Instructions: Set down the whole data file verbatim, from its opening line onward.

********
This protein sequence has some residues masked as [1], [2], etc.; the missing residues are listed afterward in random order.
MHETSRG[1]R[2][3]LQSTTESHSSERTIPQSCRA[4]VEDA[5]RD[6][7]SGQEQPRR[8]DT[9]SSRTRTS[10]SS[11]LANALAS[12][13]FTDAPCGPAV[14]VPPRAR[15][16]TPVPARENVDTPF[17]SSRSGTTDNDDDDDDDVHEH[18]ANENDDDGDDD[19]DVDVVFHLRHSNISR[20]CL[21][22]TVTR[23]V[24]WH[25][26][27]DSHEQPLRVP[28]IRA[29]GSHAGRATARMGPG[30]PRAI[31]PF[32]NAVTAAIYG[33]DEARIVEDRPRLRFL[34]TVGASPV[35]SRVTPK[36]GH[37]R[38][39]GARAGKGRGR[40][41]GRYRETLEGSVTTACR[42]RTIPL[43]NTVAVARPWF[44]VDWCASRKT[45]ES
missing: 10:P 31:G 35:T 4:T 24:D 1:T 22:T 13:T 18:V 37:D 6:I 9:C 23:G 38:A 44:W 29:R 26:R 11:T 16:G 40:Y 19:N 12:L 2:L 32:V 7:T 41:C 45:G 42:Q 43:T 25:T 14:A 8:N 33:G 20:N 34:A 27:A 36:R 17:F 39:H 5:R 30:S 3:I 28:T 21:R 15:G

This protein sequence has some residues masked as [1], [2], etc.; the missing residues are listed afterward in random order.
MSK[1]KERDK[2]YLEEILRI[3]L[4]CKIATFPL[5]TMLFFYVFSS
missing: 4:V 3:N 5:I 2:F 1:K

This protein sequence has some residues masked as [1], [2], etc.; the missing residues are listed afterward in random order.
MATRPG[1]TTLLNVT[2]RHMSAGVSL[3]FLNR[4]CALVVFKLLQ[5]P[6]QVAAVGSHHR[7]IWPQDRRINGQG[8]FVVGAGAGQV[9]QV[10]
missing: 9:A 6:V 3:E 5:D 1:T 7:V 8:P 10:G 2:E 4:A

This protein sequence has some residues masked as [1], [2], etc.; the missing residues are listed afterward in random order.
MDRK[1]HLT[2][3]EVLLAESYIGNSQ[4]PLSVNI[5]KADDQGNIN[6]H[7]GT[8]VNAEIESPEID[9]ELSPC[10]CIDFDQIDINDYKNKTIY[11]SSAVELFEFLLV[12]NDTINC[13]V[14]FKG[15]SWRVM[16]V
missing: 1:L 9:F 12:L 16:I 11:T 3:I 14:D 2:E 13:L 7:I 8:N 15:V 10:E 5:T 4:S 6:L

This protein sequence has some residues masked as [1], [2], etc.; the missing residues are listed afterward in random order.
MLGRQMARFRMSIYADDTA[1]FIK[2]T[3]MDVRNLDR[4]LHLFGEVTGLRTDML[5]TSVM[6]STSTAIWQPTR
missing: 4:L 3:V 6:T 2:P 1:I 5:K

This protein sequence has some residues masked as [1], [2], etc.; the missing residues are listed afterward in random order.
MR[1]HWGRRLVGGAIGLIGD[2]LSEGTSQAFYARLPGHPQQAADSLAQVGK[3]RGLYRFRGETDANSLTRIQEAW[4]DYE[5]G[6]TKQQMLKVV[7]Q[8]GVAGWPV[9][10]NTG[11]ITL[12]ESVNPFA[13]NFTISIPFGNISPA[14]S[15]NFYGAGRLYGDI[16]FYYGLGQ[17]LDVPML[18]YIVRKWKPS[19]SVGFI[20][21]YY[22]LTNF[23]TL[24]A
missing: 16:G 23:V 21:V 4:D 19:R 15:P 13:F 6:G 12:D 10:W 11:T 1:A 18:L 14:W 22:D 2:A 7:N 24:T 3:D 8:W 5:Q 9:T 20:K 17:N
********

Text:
This protein sequence has some residues masked as [1], [2], etc.; the missing residues are listed afterward in random order.
MHETSRG[1]R[2][3]LQSTTESHSSERTIPQSCRA[4]VEDA[5]RD[6][7]SGQEQPRR[8]DT[9]SSRTRTS[10]SS[11]LANALAS[12][13]FTDAPCGPAV[14]VPPRAR[15][16]TPVPARENVDTPF[17]SSRSGTTDNDDDDDDDVHEH[18]ANENDDDGDDD[19]DVDVVFHLRHSNISR[20]CL[21][22]TVTR[23]V[24]WH[25][26][27]DSHEQPLRVP[28]IRA[29]GSHAGRATARMGPG[30]PRAI[31]PF[32]NAVTAAIYG[33]DEARIVEDRPRLRFL[34]TVGASPV[35]SRVTPK[36]GH[37]R[38][39]GARAGKGRGR[40][41]GRYRETLEGSVTTACR[42]RTIPL[43]NTVAVARPWF[44]VDWCASRKT[45]ES
missing: 10:P 31:G 35:T 4:T 24:D 1:T 22:T 13:T 18:V 37:D 6:I 9:C 23:G 38:A 44:W 29:R 26:R 11:T 16:G 40:Y 19:N 12:L 2:L 32:V 7:T 41:C 45:G 42:Q 43:T 25:T 14:A 8:N 33:G 20:N 34:A 27:A 36:R 17:F 39:H 5:R 30:S 3:I 28:T 21:R 15:G

This protein sequence has some residues masked as [1], [2], etc.; the missing residues are listed afterward in random order.
MSK[1]KERDK[2]YLEEILRI[3]L[4]CKIATFPL[5]TMLFFYVFSS
missing: 4:V 3:N 5:I 2:F 1:K

This protein sequence has some residues masked as [1], [2], etc.; the missing residues are listed afterward in random order.
MATRPG[1]TTLLNVT[2]RHMSAGVSL[3]FLNR[4]CALVVFKLLQ[5]P[6]QVAAVGSHHR[7]IWPQDRRINGQG[8]FVVGAGAGQV[9]QV[10]
missing: 9:A 6:V 3:E 5:D 1:T 7:V 8:P 10:G 2:E 4:A

This protein sequence has some residues masked as [1], [2], etc.; the missing residues are listed afterward in random order.
MDRK[1]HLT[2][3]EVLLAESYIGNSQ[4]PLSVNI[5]KADDQGNIN[6]H[7]GT[8]VNAEIESPEID[9]ELSPC[10]CIDFDQIDINDYKNKTIY[11]SSAVELFEFLLV[12]NDTINC[13]V[14]FKG[15]SWRVM[16]V
missing: 1:L 9:F 12:L 16:I 11:T 3:I 14:D 2:E 13:L 7:I 8:N 15:V 10:E 5:T 4:S 6:L

This protein sequence has some residues masked as [1], [2], etc.; the missing residues are listed afterward in random order.
MLGRQMARFRMSIYADDTA[1]FIK[2]T[3]MDVRNLDR[4]LHLFGEVTGLRTDML[5]TSVM[6]STSTAIWQPTR
missing: 4:L 3:V 6:T 2:P 1:I 5:K

This protein sequence has some residues masked as [1], [2], etc.; the missing residues are listed afterward in random order.
MR[1]HWGRRLVGGAIGLIGD[2]LSEGTSQAFYARLPGHPQQAADSLAQVGK[3]RGLYRFRGETDANSLTRIQEAW[4]DYE[5]G[6]TKQQMLKVV[7]Q[8]GVAGWPV[9][10]NTG[11]ITL[12]ESVNPFA[13]NFTISIPFGNISPA[14]S[15]NFYGAGRLYGDI[16]FYYGLGQ[17]LDVPML[18]YIVRKWKPS[19]SVGFI[20][21]YY[22]LTNF[23]TL[24]A
missing: 16:G 23:V 21:V 4:D 19:R 15:P 13:F 6:G 12:D 10:W 11:T 1:A 18:L 14:W 22:D 2:A 7:N 24:T 3:D 8:W 5:Q 9:T 20:K 17:N